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Dog attack investigation falls flat

Authorities say there is not enough evidence to investigate case involving U.S. postal carrier.

May 14, 2008|By Michael Alexander

Despite widespread media reports of postal investigators looking into whether a Huntington Beach woman sicced her dog on mail carrier and former Olympic swimmer Shirley Babashoff, a U.S. Postal Service spokesman said Wednesday there would be no investigation because there’s not enough evidence.

“No investigation is being done,” said Rich Maher, a spokesman for the postal service in Orange County. He said reporters had misinterpreted the words of a U.S. Postal Investigation Service officer who didn’t know the details of the case involving Babashoff.

“There was an incident report filed with the Postal Inspection Service, which is standard procedure any time local police are called for an incident,” he added. “The Postal Inspection Service, nor the U.S. Postal Service are looking into this.”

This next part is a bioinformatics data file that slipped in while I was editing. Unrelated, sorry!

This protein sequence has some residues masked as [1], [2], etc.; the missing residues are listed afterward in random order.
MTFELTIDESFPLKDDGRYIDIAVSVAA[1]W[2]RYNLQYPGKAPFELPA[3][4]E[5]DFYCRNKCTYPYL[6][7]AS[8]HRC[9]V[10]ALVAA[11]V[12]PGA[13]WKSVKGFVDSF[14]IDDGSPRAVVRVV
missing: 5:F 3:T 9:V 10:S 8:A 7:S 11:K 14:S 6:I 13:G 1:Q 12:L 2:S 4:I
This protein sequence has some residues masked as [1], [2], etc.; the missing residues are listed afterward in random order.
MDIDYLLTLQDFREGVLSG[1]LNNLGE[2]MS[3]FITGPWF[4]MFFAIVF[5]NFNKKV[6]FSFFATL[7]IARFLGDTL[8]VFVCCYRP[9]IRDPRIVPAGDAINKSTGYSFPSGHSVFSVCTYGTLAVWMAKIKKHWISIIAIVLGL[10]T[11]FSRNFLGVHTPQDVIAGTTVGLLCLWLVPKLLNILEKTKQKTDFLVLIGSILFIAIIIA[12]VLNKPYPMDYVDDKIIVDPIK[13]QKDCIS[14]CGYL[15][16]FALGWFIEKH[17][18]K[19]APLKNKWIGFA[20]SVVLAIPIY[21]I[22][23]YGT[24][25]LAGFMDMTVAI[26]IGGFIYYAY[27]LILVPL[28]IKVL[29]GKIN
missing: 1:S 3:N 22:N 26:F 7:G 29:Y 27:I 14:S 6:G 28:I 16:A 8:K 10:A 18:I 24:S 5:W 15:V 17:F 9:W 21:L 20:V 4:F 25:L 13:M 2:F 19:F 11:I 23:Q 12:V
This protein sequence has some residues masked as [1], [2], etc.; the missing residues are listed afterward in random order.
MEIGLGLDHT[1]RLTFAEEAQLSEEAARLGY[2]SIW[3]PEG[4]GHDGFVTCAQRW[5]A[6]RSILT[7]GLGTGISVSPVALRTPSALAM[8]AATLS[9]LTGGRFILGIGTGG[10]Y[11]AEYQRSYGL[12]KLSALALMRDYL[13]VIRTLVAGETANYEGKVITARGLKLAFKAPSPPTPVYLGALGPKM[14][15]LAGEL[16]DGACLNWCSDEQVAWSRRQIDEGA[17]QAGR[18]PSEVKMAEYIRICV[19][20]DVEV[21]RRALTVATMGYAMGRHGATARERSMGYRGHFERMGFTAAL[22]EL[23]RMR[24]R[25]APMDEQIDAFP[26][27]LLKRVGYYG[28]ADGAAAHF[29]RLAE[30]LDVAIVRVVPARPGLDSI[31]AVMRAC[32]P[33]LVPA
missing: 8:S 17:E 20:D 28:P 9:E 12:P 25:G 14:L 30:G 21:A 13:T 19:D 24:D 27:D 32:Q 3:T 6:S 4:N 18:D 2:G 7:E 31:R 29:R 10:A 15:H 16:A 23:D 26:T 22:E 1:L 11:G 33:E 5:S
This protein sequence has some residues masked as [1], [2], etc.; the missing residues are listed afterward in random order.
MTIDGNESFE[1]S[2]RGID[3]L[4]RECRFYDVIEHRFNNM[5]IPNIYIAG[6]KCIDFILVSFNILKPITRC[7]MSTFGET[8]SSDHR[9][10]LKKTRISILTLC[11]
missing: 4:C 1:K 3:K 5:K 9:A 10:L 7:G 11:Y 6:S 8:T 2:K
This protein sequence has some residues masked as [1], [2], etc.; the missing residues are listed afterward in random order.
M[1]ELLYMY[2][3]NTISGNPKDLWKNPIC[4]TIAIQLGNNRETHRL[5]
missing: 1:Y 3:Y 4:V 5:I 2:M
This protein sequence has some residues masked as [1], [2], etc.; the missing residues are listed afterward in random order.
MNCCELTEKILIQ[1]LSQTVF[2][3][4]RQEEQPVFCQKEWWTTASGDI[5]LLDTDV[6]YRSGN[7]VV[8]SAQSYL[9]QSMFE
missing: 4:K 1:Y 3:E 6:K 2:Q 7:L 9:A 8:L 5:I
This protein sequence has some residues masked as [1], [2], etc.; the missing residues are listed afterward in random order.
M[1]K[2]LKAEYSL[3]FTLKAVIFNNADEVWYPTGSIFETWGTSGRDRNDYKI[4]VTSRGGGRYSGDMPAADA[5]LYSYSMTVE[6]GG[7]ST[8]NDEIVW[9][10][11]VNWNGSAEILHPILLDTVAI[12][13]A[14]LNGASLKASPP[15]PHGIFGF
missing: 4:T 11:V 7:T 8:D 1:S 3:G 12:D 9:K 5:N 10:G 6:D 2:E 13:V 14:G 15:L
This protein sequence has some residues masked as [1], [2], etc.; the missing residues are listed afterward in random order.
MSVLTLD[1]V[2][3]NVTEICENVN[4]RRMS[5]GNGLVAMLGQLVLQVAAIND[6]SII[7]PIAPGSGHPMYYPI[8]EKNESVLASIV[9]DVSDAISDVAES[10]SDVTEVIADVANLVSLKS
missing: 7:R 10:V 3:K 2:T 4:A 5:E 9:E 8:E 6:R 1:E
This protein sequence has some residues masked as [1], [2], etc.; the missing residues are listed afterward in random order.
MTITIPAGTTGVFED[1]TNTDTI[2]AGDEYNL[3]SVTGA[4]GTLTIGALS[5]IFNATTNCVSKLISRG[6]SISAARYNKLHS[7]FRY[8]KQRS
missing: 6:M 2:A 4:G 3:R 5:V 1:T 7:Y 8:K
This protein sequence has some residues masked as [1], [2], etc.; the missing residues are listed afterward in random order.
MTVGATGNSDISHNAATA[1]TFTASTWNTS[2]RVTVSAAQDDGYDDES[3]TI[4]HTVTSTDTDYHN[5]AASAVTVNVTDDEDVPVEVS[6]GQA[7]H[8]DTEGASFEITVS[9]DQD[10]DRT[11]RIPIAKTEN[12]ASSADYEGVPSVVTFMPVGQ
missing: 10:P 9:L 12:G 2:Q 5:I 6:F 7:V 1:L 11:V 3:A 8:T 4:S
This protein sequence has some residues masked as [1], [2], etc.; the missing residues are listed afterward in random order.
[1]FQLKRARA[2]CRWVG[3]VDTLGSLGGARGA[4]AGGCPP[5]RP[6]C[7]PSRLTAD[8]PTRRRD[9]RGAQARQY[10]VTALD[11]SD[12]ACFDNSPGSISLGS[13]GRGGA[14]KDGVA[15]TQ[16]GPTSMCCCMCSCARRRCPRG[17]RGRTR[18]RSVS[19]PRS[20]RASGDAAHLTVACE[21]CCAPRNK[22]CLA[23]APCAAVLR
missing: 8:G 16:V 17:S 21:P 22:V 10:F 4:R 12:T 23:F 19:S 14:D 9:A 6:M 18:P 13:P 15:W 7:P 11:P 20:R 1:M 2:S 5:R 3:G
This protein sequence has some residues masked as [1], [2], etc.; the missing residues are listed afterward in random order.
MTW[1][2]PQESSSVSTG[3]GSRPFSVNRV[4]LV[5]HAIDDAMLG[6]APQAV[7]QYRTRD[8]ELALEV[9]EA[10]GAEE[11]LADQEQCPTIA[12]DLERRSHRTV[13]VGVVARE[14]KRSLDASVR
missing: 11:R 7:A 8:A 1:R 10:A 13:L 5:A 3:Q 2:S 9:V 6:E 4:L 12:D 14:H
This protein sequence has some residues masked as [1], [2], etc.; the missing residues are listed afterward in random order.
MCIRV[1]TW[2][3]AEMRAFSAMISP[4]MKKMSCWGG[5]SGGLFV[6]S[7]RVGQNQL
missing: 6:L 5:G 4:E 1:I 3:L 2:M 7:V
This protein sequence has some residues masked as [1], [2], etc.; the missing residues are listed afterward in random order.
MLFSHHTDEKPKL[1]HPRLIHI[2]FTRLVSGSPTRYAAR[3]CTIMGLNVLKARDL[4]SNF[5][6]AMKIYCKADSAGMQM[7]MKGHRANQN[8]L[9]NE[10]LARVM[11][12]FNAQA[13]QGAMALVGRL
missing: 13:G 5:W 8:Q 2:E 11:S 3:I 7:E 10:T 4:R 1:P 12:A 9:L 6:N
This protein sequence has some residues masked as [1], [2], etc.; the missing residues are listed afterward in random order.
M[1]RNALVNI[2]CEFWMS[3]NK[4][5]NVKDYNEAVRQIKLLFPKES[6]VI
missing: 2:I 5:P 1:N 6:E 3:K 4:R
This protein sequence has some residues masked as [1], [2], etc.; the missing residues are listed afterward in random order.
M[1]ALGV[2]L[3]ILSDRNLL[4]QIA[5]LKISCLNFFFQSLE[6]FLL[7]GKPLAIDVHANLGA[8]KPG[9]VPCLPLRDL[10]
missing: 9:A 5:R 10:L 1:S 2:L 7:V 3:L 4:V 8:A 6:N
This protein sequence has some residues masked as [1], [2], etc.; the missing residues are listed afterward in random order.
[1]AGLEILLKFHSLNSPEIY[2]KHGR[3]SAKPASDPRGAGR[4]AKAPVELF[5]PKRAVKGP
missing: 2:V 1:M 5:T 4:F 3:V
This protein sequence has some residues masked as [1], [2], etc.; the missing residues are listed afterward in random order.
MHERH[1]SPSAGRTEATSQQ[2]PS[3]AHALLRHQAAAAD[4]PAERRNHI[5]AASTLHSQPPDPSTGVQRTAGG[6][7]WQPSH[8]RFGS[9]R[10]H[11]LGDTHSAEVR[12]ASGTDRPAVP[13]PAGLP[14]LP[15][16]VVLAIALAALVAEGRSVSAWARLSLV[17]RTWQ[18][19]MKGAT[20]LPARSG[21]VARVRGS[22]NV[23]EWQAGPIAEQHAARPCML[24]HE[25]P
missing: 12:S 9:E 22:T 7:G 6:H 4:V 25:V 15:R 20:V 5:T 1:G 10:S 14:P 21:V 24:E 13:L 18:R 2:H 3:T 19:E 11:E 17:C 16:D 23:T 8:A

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Neither are Huntington Beach police, Lt. Russ Reinhart said.

“A report was filed last week,” he said. “I believe that’s as far as it goes.”

Babashoff of Fountain Valley called 911 last Tuesday saying she was hiding from the dog in her truck.

In her 911 call, she told a dispatcher a resident got angry as she approached the door to have her sign a piece of registered mail. She said the resident, Patricia Johnson, let out her black and white cocker spaniel and unleashed a tirade at her, authorities said.

But Johnson called the postal service and apologized, calling it a misunderstanding, Maher said. There isn’t enough evidence to look into criminal intent, he added.

“Hypothetically somebody could be charged with criminal intent to harm a carrier,” Maher said.

“A dog can be considered a weapon in that circumstance. But we don’t know that’s what occurred in this situation.”

As for Johnson, she’s unlikely to have another incident with her dogs on the property; she’s already moved and put in a change of address, Maher added.

Babashoff won eight medals in the 1972 and 1976 Olympics, including two gold medals.

Efforts to reach her were unsuccessful.


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